Iron changed the world. It was a metal that could be turned into weapons, useful household implements and frames for buildings.
The process of smelting iron has been around for centuries, but in the early days of America furnaces were built in order to refine enough iron to build a country on.
Getting the Ore
The business of Catoctin Furnace in Frederick County, Maryland, was producing iron and the furnaces and workers did that for more than 125 years.
The furnaces produced pig iron in 80-100 pound bars that were five to six feel long and six inches around. The brown hematite ore was originally mined from the ground by pick and shovel. The ore was washed to remove the clay and then the clean ore was hauled by mule to the top of the furnace where it was dumped in a 12-foot opening and melted into pig iron.
The Iron Furnaces
The stone and brick furnaces were at least 32 feet tall and somewhat smaller at the base. “If the height was greater, the weight of the iron ore and limestone tended to crush the lower layers of charcoal, clogging the furnace,” Frank Mentzer wrote in a series of articles about the history of Catoctin Furnace. (The Frederick News, March 20, 1972) The sides tapered inward. The interior of the furnaces were lined with fire bricks and a rubble chamber between the brick and the exterior walls. The inner chamber was shaped like a soda bottle, open at the top. A few feet from the bottom was an air blast nozzle. Air was blown into the furnace by a bellows worked by a water wheel.
A Recipe for Iron
To produce one ton of iron, you needed 1 ¾ tons or ore, ¾ ton of charcoal, ¼ ton of limestone and 4 tons of air.
Before the furnace was started, all of the materials had to be placed in the furnace. The first layer was charcoal, then a layer of limestone and then a layer of iron ore. Additional layers in that order could be laid down until the furnace was filled to the top.
The fire was then started. Originally, it was kept burning by a natural draft. Later forced air was used. Heating the furnace started a number of chemical reactions in the materials.
“Charcoal burns with a greater heat than wood, and when this heat reached 2800 degrees F the iron in the ore began to melt and trickle down to the hearth. In addition to providing the necessary heat to melt the iron, the burning coal gave off carbon as gas which combined with oxygen from the air to form carbon monoxide. As this gas moved upward through the iron oxide it combined with the oxygen in the ore to form carbon dioxide, freeing the iron. As the melted iron trickled down to the hearth it dissolved a small amount of the carbon,” according to Mentzer.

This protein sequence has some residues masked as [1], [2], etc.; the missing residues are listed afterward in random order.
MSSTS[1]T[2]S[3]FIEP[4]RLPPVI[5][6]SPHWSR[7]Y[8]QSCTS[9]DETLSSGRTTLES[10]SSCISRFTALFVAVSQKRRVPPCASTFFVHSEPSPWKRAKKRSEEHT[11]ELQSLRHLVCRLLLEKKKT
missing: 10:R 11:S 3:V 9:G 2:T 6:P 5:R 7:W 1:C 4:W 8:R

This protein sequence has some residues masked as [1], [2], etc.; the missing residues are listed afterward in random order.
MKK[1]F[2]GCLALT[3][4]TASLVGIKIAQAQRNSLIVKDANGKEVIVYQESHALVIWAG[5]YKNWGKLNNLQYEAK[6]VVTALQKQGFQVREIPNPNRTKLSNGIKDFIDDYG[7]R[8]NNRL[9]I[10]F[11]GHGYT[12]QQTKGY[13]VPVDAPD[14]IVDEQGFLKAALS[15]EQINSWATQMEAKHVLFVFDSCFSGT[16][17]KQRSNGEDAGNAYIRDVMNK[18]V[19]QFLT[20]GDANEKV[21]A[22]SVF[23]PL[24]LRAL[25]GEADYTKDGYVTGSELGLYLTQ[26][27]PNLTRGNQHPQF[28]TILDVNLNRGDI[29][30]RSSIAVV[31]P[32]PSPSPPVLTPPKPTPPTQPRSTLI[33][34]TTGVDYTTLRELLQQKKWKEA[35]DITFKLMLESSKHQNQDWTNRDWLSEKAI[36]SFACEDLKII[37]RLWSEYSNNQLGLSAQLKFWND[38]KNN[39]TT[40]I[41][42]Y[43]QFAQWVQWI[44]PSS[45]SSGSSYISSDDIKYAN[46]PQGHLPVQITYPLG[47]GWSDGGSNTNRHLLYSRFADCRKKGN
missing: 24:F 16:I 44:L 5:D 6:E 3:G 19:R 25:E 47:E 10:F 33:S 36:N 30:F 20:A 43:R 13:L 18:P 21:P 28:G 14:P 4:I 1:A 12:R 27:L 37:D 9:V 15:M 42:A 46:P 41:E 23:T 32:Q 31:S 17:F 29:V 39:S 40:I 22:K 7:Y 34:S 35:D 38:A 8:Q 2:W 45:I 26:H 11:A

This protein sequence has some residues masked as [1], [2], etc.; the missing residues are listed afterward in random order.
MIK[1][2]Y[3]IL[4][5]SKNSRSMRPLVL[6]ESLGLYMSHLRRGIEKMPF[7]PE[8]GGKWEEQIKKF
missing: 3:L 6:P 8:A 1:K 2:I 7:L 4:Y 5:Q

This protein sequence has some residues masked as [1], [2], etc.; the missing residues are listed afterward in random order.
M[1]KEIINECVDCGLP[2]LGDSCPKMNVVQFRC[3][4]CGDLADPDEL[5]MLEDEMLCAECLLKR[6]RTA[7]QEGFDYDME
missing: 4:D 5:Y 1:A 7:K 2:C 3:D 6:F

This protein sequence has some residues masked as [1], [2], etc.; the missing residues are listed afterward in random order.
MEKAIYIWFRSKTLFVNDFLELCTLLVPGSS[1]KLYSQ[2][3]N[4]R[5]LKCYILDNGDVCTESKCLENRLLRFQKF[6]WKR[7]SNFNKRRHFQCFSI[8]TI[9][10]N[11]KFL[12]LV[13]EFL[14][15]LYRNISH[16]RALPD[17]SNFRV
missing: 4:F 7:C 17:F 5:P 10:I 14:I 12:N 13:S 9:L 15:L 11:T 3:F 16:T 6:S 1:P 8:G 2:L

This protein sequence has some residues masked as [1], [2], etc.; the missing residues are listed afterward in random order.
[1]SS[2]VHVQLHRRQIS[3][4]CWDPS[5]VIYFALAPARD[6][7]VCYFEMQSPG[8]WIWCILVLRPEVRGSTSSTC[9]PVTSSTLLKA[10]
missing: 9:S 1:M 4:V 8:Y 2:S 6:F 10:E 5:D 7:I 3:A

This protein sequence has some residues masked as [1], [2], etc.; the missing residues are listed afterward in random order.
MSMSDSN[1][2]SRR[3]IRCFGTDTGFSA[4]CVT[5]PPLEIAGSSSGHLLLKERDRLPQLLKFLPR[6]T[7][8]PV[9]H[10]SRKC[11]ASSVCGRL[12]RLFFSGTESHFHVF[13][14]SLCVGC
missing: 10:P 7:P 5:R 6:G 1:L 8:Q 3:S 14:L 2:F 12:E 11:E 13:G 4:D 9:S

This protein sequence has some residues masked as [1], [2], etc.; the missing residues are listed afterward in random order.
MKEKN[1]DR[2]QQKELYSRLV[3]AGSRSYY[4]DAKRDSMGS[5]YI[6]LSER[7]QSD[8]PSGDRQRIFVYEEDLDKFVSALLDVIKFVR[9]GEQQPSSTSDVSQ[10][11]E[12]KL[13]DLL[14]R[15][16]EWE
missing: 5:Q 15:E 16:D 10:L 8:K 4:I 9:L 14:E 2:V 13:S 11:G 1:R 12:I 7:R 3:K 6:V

By adding limestone to the burn mix, impurities melted at a lower temperature than the iron. The limestone would then combine with the impurities to form slag, a waste material.
“As the contents would burn and the iron melt and settle to the bottom, more charcoal or coke, limestone and iron ore would be added. This purpose continued until there was sufficient melted iron to draw off or be cast,” Fern Rice wrote in an unpublished paper about Catoctin Furnace.
Collecting the Smelted Iron
At the bottom of the furnace was a channel. As the iron flowed to the bottom of the channel, a worker would use a long hook and open a clay valve at the bottom of the furnace.
“When the iron was cast it would flow into channels or shallow troughs previously made ready by furrowing out long lines in the ground. These channels were sprinkled with sand to prevent the iron from adhering to the ground. The product obtained from the furnace was called pig iron. Some people say it was called pig iron because as the molten metal flowed along a main channel into a series of small sand molds it made a noise which suggested pigs sucking a sow. Since the channels were marked off into sections approximately two feet long, it was easy to break the iron into ‘pigs’ and carry them when sufficiently cooled. The ‘pigs’ were stacked in rows like cordwood and were then ready for shipment,” Rice wrote.
In the iron was to be used for hollow ware, it would be caught in a ladle as it came out of the bottom of the furnace and poured into mold.
Using the Iron
Once the pig iron cooled, it could be broken into transportable bars for use in casting pots, pans, kettles, stoves, tools, farm implements, shot or shells. Iron from the furnace was also cast as a popular pot-belly stove called a “Catoctin Stove.”
The length of time the furnace burned was called a “blast.” Once the furnace was lighted, it was kept burning until the stocks of charcoal, iron ore and limestone were used up or until freezing winter weather halted the waterwheel that powered the bellows to the furnace.